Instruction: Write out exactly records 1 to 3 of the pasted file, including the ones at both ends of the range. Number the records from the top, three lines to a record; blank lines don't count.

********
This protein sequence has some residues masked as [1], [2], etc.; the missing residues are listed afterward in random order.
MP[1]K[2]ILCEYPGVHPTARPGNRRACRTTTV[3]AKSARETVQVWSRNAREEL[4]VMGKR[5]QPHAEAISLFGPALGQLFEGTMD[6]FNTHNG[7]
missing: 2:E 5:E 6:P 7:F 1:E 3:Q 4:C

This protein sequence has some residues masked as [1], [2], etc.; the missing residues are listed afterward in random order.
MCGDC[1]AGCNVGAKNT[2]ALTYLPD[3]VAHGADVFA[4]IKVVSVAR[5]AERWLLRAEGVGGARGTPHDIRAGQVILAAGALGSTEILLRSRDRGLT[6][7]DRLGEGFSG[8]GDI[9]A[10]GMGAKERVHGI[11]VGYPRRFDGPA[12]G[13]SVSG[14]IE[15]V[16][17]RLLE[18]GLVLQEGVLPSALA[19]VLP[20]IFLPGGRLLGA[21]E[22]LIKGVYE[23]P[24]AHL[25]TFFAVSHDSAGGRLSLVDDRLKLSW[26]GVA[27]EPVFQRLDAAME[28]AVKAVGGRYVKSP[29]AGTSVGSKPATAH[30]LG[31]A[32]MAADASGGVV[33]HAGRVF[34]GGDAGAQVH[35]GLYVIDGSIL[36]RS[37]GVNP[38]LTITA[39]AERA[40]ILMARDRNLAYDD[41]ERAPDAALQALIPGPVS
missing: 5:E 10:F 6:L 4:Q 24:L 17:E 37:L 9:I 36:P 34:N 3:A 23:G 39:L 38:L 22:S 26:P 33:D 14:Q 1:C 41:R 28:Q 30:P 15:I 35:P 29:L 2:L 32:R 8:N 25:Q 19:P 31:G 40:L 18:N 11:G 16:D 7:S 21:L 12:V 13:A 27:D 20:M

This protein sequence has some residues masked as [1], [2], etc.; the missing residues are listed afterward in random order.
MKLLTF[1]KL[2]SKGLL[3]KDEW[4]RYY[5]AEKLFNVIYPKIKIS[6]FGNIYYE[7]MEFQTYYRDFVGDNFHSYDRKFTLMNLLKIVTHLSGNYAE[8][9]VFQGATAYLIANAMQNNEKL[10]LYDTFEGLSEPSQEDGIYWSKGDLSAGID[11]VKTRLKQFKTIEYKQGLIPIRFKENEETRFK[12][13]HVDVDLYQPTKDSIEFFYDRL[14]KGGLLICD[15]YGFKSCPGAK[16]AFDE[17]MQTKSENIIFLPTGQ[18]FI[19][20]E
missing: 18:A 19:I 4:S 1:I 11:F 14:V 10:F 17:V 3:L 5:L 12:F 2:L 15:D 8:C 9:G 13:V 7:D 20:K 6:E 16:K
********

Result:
This protein sequence has some residues masked as [1], [2], etc.; the missing residues are listed afterward in random order.
MP[1]K[2]ILCEYPGVHPTARPGNRRACRTTTV[3]AKSARETVQVWSRNAREEL[4]VMGKR[5]QPHAEAISLFGPALGQLFEGTMD[6]FNTHNG[7]
missing: 2:E 5:E 6:P 7:F 1:E 3:Q 4:C

This protein sequence has some residues masked as [1], [2], etc.; the missing residues are listed afterward in random order.
MCGDC[1]AGCNVGAKNT[2]ALTYLPD[3]VAHGADVFA[4]IKVVSVAR[5]AERWLLRAEGVGGARGTPHDIRAGQVILAAGALGSTEILLRSRDRGLT[6][7]DRLGEGFSG[8]GDI[9]A[10]GMGAKERVHGI[11]VGYPRRFDGPA[12]G[13]SVSG[14]IE[15]V[16][17]RLLE[18]GLVLQEGVLPSALA[19]VLP[20]IFLPGGRLLGA[21]E[22]LIKGVYE[23]P[24]AHL[25]TFFAVSHDSAGGRLSLVDDRLKLSW[26]GVA[27]EPVFQRLDAAME[28]AVKAVGGRYVKSP[29]AGTSVGSKPATAH[30]LG[31]A[32]MAADASGGVV[33]HAGRVF[34]GGDAGAQVH[35]GLYVIDGSIL[36]RS[37]GVNP[38]LTITA[39]AERA[40]ILMARDRNLAYDD[41]ERAPDAALQALIPGPVS
missing: 5:E 10:F 6:L 4:Q 24:L 17:E 37:L 9:I 36:P 34:N 3:A 23:G 39:L 38:L 22:S 26:P 33:D 14:Q 1:C 41:R 28:Q 30:P 15:I 35:P 29:L 2:L 32:R 8:N 25:Q 19:P 31:G 40:L 18:N 11:G 16:D 7:S 21:L 12:V 13:A 27:D 20:M

This protein sequence has some residues masked as [1], [2], etc.; the missing residues are listed afterward in random order.
MKLLTF[1]KL[2]SKGLL[3]KDEW[4]RYY[5]AEKLFNVIYPKIKIS[6]FGNIYYE[7]MEFQTYYRDFVGDNFHSYDRKFTLMNLLKIVTHLSGNYAE[8][9]VFQGATAYLIANAMQNNEKL[10]LYDTFEGLSEPSQEDGIYWSKGDLSAGID[11]VKTRLKQFKTIEYKQGLIPIRFKENEETRFK[12][13]HVDVDLYQPTKDSIEFFYDRL[14]KGGLLICD[15]YGFKSCPGAK[16]AFDE[17]MQTKSENIIFLPTGQ[18]FI[19][20]E
missing: 18:A 19:I 4:S 1:I 11:F 14:V 10:F 17:V 3:L 5:L 12:F 2:L 15:D 8:C 9:G 13:V 7:D 20:K 6:E 16:K